Jesus Christ tells us, “Let your light shine before men in such a way that they may see your good works and glorify your Father who is in heaven.” St. Peter adds that we should “live such good lives among the [non-believers] that, though they accuse [us] of doing wrong, they may see [our] good deeds and glorify God . . . ” And finally, St. Paul instructs us that our lives should bring light to a dark world by modeling what is “lovely, pure, right, noble, excellent, and praiseworthy.”

While some readers may think these admonitions are a bit naïve and even “Sunday schoolish,” it appears their veracity is catching the attention of some unlikely bedfellows.

In his book Civilization: The West and the Rest, Harvard Professor Niall Ferguson cites the Chinese Academy of Social Sciences (which describes itself as “the highest academic research organization in the fields of philosophy and social sciences as well as a national center for comprehensive studies in the People’s Republic of China”). In summarizing their efforts to understand the past century of Western preeminence, these Chinese scientists state: “We studied everything we could from the historical, political, economic, and cultural perspective [and] we have realized that the heart of your culture is your religion: Christianity. That is why the West is so powerful . . . The Christian moral foundation of social and cultural life was what made possible the emergence of capitalism and then the successful transition to democratic politics. We don’t have any doubt about this.”

Matthew Parris, writer for the London paper, The Times, and a self-described homosexual atheist, adds his own, albeit grudging, affirmation of the unique and irrefutable power of Christianity. He recently wrote concerning his research on Africa: “Travelling in Malawi refreshed another belief . . . an observation I’ve been unable to avoid . . . It confounds my ideological beliefs [and] stubbornly refuses to fit my world view . . . In Africa Christianity changes people’s hearts. It brings a spiritual transformation. The rebirth is real. The change is good . . . Removing Christian evangelism from the African equation may leave the continent at the mercy of a malign fusion of Nike, the witch doctor, the mobile phone, and the machete.”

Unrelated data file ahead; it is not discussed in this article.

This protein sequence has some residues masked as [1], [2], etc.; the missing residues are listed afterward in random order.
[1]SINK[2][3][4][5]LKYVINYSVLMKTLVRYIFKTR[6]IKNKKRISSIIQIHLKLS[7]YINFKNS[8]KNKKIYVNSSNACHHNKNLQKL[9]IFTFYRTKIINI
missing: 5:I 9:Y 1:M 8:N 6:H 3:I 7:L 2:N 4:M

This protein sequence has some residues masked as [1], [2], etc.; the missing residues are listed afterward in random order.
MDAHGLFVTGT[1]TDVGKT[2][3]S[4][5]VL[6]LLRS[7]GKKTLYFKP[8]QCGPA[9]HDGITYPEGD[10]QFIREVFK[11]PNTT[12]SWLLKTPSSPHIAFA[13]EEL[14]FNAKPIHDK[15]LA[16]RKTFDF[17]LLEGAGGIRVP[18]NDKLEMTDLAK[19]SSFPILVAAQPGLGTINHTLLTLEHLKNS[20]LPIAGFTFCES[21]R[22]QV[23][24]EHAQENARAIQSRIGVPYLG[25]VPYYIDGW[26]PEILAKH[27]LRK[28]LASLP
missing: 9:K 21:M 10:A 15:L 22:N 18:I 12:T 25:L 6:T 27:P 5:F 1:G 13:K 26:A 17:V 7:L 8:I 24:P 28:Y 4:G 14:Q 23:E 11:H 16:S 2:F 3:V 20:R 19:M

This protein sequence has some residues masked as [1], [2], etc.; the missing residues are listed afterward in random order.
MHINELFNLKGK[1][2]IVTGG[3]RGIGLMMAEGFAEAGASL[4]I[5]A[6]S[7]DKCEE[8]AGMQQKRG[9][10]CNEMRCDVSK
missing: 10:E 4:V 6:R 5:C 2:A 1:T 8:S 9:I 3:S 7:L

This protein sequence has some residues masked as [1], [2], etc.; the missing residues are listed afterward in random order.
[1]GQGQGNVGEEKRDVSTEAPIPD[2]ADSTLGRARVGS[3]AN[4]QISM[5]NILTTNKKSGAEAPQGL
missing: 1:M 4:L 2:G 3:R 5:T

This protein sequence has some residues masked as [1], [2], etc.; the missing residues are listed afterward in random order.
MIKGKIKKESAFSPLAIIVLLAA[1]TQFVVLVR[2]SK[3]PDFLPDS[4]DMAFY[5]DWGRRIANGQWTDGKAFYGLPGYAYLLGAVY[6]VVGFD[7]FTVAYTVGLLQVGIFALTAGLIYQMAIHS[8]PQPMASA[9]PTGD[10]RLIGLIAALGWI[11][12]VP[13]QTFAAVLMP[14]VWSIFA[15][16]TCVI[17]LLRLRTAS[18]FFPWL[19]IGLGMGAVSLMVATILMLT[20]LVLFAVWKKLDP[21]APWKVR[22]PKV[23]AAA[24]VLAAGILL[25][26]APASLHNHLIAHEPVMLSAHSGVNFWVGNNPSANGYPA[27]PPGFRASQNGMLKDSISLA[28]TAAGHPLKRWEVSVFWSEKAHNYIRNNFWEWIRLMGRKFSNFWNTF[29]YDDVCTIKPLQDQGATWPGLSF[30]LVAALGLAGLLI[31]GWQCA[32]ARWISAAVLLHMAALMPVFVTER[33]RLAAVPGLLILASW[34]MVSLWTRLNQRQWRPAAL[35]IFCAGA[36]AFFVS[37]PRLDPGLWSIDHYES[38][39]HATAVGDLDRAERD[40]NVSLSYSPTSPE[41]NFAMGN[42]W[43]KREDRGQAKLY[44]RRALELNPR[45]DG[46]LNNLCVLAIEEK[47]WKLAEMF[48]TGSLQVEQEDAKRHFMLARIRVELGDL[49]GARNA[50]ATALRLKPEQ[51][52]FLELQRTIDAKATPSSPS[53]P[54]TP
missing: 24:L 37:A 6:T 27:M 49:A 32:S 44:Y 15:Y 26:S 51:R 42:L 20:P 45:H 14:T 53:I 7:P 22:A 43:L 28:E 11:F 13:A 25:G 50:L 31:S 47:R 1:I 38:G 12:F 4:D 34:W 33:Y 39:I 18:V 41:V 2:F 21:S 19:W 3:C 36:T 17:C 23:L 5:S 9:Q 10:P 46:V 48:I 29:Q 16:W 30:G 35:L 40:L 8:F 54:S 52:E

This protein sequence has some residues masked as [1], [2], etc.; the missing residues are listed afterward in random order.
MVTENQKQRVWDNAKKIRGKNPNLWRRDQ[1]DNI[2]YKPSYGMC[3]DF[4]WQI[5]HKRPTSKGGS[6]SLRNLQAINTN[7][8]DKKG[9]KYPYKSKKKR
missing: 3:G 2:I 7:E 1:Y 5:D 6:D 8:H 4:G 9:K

And finally, just this past Sunday, Van Jones, Marxist ideologue and former President Obama advisor for Green Energy, adds his surprising affirmation of the Way, the Truth and the Life of Christ: “Something is happening here in Charleston, and . . . people on the street–white people on the street here–are showing more courage and more leadership and more honesty than I’ve seen in the halls of Washington, D.C., and they need to be given respect for that and hopefully we can take this spirit forward . . . [We] have [an] ideology right here behind us of racial reconciliation . . .”

It is said that even a blind squirrel finds a nut every now and then and even a broken watch is right twice a day. Likewise, it appears that even those who deny the power of God find it nearly impossible to ignore him when pressed to the wall.

In his seminal work, What’s Wrong With the World, G.K. Chesterton admonished us: “The Christian ideal has not been tried and found wanting. It has been found difficult; and left untried.” In South Carolina we have seen, once again, that whether in China, Cape Town, or Charleston, Christianity works and perhaps we should try a bit more of it.

Dr. Everett Piper is president of Oklahoma Wesleyan University.